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This article was published on July 31, 2020

Quantum physicists say time travelers don’t have to worry about the butterfly effect

Quantum physicists say time travelers don’t have to worry about the butterfly effect
Tristan Greene
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Tristan Greene

Editor, Neural by TNW

Tristan is a futurist covering human-centric artificial intelligence advances, quantum computing, STEM, physics, and space stuff. Pronouns: Tristan is a futurist covering human-centric artificial intelligence advances, quantum computing, STEM, physics, and space stuff. Pronouns: He/him

What if I told you all your favorite time-travel films and books were actually created by big tech in order to wrest control of the time-travel industry from the proletariat?

Think about it. Back to the Future, The Terminator, The Time Machine, all of these stories share a central theme where traveling through time is a dangerous proposition that could destroy the very fabric of our reality.

It’s called the butterfly effect. The big idea is that you’d step out of your time travel machine and accidentally step on a bug. Because this bug doesn’t exist… maybe a frog goes hungry and dies. And maybe that frog was supposed to hop on a sabre-tooth tiger’s face at exactly the right moment so the cave person from which our greatest leader will descend can escape death.

But you just had to time travel didn’t you? Now, because that bug is dead, the cave man didn’t live and our planet is a nuclear wasteland when you return to the “present.”

[Read: This quantum physics breakthrough could be the origin story for time travel]

Speaking of nuclear wastelands, a team of scientists from the Los Alamos National Laboratory recently conducted a time travel simulation on IBM’s quantum computer. And what they determined is that all those Hollywood fear mongers are full of it.

Per a press release from the lab, one of the study’s coauthors, theoretical physicist Nikolai Sinitsyn, said:

On a quantum computer, there is no problem simulating opposite-in-time evolution, or simulating running a process backwards into the past. So we can actually see what happens with a complex quantum world if we travel back in time, add small damage, and return. We found that our world survives, which means there’s no butterfly effect in quantum mechanics.

We can’t actually travel back in time, but what we can do is simulate how systems react to perturbances with benefit of hindsight. And the reason we can do this is because quantum computers can travel back in time.

What makes quantum computers so special is that they’re capable of producing all outcomes simultaneously. With a classical computer, for example, we use binary bits to process data by switching resistors on and off. Quantum computers use qubits though. And qubits can be on, off, both, or neither all at the same time. So, if we want to solve a really complex problem we can run it through a quantum computer and get all the answers at once rather than running it through a classical computer multiple times with different parameters to achieve diverse predictions when an outcome is uncertain.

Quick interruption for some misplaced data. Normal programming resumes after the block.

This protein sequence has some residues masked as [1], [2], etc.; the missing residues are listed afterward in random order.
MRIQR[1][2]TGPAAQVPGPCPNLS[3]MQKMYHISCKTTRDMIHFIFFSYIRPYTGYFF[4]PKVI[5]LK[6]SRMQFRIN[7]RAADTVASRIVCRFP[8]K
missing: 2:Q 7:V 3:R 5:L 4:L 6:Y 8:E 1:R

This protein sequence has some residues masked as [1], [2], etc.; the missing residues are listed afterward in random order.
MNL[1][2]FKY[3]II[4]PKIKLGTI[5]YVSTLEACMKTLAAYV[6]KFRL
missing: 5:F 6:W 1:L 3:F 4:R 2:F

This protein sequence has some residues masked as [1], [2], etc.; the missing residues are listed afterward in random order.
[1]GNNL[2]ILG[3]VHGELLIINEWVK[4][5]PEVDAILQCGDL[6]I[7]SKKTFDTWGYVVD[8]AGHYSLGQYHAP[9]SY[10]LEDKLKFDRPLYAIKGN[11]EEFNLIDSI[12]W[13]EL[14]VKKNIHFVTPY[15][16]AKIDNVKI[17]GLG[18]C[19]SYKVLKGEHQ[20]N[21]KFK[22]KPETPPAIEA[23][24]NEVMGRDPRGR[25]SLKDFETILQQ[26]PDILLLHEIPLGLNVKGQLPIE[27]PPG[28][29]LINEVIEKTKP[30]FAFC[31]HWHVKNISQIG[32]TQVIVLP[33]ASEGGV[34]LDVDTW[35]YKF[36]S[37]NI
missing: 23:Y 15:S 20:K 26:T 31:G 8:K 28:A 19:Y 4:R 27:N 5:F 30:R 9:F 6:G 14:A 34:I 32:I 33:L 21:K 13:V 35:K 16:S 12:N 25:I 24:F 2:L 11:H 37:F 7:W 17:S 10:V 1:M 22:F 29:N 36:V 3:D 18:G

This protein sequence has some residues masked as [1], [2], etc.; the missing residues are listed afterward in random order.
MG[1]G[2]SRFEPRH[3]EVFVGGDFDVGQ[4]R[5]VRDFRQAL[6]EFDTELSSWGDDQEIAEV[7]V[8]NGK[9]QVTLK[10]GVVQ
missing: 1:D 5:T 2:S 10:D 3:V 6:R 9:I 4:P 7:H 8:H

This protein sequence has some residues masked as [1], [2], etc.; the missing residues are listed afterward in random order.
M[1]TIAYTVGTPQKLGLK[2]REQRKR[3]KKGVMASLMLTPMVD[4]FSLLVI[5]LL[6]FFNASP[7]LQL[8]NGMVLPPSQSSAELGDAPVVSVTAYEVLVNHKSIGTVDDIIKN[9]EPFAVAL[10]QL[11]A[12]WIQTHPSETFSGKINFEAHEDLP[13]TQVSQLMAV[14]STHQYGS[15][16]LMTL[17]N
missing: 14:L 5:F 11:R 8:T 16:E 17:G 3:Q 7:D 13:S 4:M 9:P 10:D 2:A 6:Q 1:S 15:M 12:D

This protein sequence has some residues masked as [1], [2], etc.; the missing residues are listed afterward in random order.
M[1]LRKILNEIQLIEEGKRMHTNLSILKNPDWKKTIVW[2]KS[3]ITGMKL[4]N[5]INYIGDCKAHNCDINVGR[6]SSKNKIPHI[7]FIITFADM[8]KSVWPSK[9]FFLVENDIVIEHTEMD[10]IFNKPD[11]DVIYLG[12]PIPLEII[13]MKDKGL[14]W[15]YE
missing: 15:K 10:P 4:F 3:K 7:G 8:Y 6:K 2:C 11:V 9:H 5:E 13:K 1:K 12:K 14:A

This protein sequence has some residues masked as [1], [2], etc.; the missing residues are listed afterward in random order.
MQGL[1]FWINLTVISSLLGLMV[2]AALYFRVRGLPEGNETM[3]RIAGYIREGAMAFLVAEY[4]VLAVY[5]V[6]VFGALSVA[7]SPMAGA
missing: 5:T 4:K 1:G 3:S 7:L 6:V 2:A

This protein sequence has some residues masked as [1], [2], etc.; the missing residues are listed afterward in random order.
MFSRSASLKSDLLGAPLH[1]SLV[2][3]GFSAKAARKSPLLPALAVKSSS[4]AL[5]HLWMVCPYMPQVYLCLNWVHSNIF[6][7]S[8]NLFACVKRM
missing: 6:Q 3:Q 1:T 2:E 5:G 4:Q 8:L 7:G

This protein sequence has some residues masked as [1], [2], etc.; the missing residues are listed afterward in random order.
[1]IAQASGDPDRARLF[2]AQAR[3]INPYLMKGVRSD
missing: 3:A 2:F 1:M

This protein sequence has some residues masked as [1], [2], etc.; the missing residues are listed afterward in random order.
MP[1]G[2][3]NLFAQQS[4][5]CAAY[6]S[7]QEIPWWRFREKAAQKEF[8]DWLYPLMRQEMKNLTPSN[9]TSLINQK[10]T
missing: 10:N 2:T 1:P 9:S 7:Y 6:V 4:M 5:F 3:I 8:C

That’s a long-winded way of saying quantum computers can reverse-engineer the past to determine exactly how things in a given system would have unfolded had something else happened.

This doesn’t mean we can finally solve the JFK assassination, that version of the past is a closed system that we currently don’t have access to. But we can create an open system and give the quantum computer access to it via simulation so that it can determine all the different ways things can play out over time.

Quick take: What’s most interesting here is that the simulation itself works as a bit of a quantum mechanics detector.

We know that classical systems suffer from the butterfly effect. Don’t believe me? Go back about 10 code commits and start randomly changing things and then generate new code from the flawed version and see how that works out for your next software build.

Sinitsyn and his coauthor Bin Yan tested their quantum mechanics hypothesis out with help from IBM’s cloud-based Q system. Per the Los Alamos press release:

To test the butterfly effect in quantum systems, Yan and Sinitsyn used theory and simulations with the IBM-Q quantum processor to show how a circuit could evolve a complex system by applying quantum gates, with forwards and backwards cause and effect.

According to the researchers, the butterfly effect doesn’t affect the quantum world so its existence can effectively determine whether a system is classical or quantum in nature. 

We can certainly assume that any form of time travel involving human temporal displacement will rely on quantum mechanics — unless of course we turn out to be binary constructs trapped within a simulation ourselves.

And that means, unless we’re in the Matrix, Marty McFly and John Connor were just propaganda meant to scare us regular folk off from using time machines at our leisure. Even Ashton Kutcher lied to us. Butterfly effect schmutterfly effect.

You can read the full study here.

H/t: ScienceAlert

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